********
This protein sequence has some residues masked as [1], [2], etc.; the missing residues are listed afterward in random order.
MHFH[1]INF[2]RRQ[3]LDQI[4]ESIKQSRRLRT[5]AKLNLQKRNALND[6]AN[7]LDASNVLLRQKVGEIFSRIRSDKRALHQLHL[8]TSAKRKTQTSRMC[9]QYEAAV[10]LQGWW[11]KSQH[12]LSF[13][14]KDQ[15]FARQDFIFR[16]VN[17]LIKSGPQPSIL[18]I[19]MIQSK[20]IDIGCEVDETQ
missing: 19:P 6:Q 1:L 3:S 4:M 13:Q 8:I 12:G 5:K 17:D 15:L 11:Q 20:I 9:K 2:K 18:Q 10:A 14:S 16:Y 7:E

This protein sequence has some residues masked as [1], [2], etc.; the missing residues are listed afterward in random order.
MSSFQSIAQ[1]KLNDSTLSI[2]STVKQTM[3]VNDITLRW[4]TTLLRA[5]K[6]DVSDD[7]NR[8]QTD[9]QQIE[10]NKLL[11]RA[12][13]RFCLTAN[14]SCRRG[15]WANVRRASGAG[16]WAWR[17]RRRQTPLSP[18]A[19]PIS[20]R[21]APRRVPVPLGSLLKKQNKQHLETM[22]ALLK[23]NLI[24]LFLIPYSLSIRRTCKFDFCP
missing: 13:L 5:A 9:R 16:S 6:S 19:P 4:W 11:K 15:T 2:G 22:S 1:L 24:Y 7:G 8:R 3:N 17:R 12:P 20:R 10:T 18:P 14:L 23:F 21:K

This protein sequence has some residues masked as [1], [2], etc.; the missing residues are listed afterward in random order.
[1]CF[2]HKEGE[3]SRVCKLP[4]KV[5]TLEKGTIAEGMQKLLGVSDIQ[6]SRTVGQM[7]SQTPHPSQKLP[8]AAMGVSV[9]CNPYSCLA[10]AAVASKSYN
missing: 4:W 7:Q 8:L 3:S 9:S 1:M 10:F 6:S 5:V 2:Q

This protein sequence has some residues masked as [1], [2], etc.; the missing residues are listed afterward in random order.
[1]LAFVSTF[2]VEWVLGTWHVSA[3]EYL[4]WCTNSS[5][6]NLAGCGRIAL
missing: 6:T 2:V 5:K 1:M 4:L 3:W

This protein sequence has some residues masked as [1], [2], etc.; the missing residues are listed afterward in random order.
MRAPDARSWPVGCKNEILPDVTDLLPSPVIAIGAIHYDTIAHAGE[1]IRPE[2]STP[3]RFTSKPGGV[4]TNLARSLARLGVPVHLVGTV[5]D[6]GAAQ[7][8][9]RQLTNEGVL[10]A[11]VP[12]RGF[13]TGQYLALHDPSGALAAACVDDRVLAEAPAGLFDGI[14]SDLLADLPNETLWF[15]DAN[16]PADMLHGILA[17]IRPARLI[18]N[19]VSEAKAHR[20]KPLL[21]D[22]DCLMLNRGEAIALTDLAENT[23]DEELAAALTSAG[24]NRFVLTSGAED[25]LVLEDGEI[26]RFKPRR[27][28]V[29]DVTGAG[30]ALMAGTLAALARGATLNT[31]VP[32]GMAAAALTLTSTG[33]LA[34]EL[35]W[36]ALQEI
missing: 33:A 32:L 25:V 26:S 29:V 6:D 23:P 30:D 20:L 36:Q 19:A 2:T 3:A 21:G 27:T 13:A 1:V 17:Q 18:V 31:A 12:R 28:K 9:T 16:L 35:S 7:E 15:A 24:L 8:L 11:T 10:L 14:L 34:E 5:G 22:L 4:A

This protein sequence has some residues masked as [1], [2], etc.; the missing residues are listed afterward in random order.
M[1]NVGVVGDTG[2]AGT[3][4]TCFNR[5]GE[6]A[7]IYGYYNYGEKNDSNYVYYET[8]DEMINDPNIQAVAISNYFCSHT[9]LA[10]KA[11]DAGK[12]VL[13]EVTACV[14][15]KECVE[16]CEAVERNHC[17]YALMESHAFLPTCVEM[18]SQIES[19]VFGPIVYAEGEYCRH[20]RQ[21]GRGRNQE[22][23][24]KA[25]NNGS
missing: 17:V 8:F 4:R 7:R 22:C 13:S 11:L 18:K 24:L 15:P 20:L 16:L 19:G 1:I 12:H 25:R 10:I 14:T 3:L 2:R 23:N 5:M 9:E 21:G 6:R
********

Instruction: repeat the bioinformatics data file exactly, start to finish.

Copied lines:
This protein sequence has some residues masked as [1], [2], etc.; the missing residues are listed afterward in random order.
MHFH[1]INF[2]RRQ[3]LDQI[4]ESIKQSRRLRT[5]AKLNLQKRNALND[6]AN[7]LDASNVLLRQKVGEIFSRIRSDKRALHQLHL[8]TSAKRKTQTSRMC[9]QYEAAV[10]LQGWW[11]KSQH[12]LSF[13][14]KDQ[15]FARQDFIFR[16]VN[17]LIKSGPQPSIL[18]I[19]MIQSK[20]IDIGCEVDETQ
missing: 19:P 6:Q 1:L 3:S 4:M 13:Q 8:I 12:G 5:K 17:D 15:L 11:Q 20:I 9:K 2:K 18:Q 10:A 14:S 16:Y 7:E

This protein sequence has some residues masked as [1], [2], etc.; the missing residues are listed afterward in random order.
MSSFQSIAQ[1]KLNDSTLSI[2]STVKQTM[3]VNDITLRW[4]TTLLRA[5]K[6]DVSDD[7]NR[8]QTD[9]QQIE[10]NKLL[11]RA[12][13]RFCLTAN[14]SCRRG[15]WANVRRASGAG[16]WAWR[17]RRRQTPLSP[18]A[19]PIS[20]R[21]APRRVPVPLGSLLKKQNKQHLETM[22]ALLK[23]NLI[24]LFLIPYSLSIRRTCKFDFCP
missing: 13:L 5:A 9:R 16:S 6:S 19:P 4:W 11:K 15:T 2:G 22:S 1:L 24:Y 7:G 8:R 3:N 17:R 12:P 20:R 10:T 18:P 14:L 23:F 21:K

This protein sequence has some residues masked as [1], [2], etc.; the missing residues are listed afterward in random order.
[1]CF[2]HKEGE[3]SRVCKLP[4]KV[5]TLEKGTIAEGMQKLLGVSDIQ[6]SRTVGQM[7]SQTPHPSQKLP[8]AAMGVSV[9]CNPYSCLA[10]AAVASKSYN
missing: 4:W 7:Q 8:L 3:S 9:S 1:M 10:F 6:S 5:V 2:Q

This protein sequence has some residues masked as [1], [2], etc.; the missing residues are listed afterward in random order.
[1]LAFVSTF[2]VEWVLGTWHVSA[3]EYL[4]WCTNSS[5][6]NLAGCGRIAL
missing: 6:T 2:V 5:K 1:M 4:L 3:W

This protein sequence has some residues masked as [1], [2], etc.; the missing residues are listed afterward in random order.
MRAPDARSWPVGCKNEILPDVTDLLPSPVIAIGAIHYDTIAHAGE[1]IRPE[2]STP[3]RFTSKPGGV[4]TNLARSLARLGVPVHLVGTV[5]D[6]GAAQ[7][8][9]RQLTNEGVL[10]A[11]VP[12]RGF[13]TGQYLALHDPSGALAAACVDDRVLAEAPAGLFDGI[14]SDLLADLPNETLWF[15]DAN[16]PADMLHGILA[17]IRPARLI[18]N[19]VSEAKAHR[20]KPLL[21]D[22]DCLMLNRGEAIALTDLAENT[23]DEELAAALTSAG[24]NRFVLTSGAED[25]LVLEDGEI[26]RFKPRR[27][28]V[29]DVTGAG[30]ALMAGTLAALARGATLNT[31]VP[32]GMAAAALTLTSTG[33]LA[34]EL[35]W[36]ALQEI
missing: 33:A 32:L 25:V 26:S 29:V 6:D 23:P 30:D 20:L 36:Q 19:A 2:T 3:A 21:G 27:T 13:A 1:V 17:Q 18:V 31:A 12:R 28:K 9:T 16:L 35:S 7:E 15:A 24:L 8:L 11:T 10:L 14:L 34:E 5:G 22:L 4:A

This protein sequence has some residues masked as [1], [2], etc.; the missing residues are listed afterward in random order.
M[1]NVGVVGDTG[2]AGT[3][4]TCFNR[5]GE[6]A[7]IYGYYNYGEKNDSNYVYYET[8]DEMINDPNIQAVAISNYFCSHT[9]LA[10]KA[11]DAGK[12]VL[13]EVTACV[14][15]KECVE[16]CEAVERNHC[17]YALMESHAFLPTCVEM[18]SQIES[19]VFGPIVYAEGEYCRH[20]RQ[21]GRGRNQE[22][23][24]KA[25]NNGS
missing: 17:V 8:F 4:R 7:R 22:C 13:S 11:L 18:K 24:L 15:P 20:L 16:L 19:G 1:I 12:H 25:R 10:I 14:T 3:L 2:R 23:N 5:M 9:E 21:G 6:R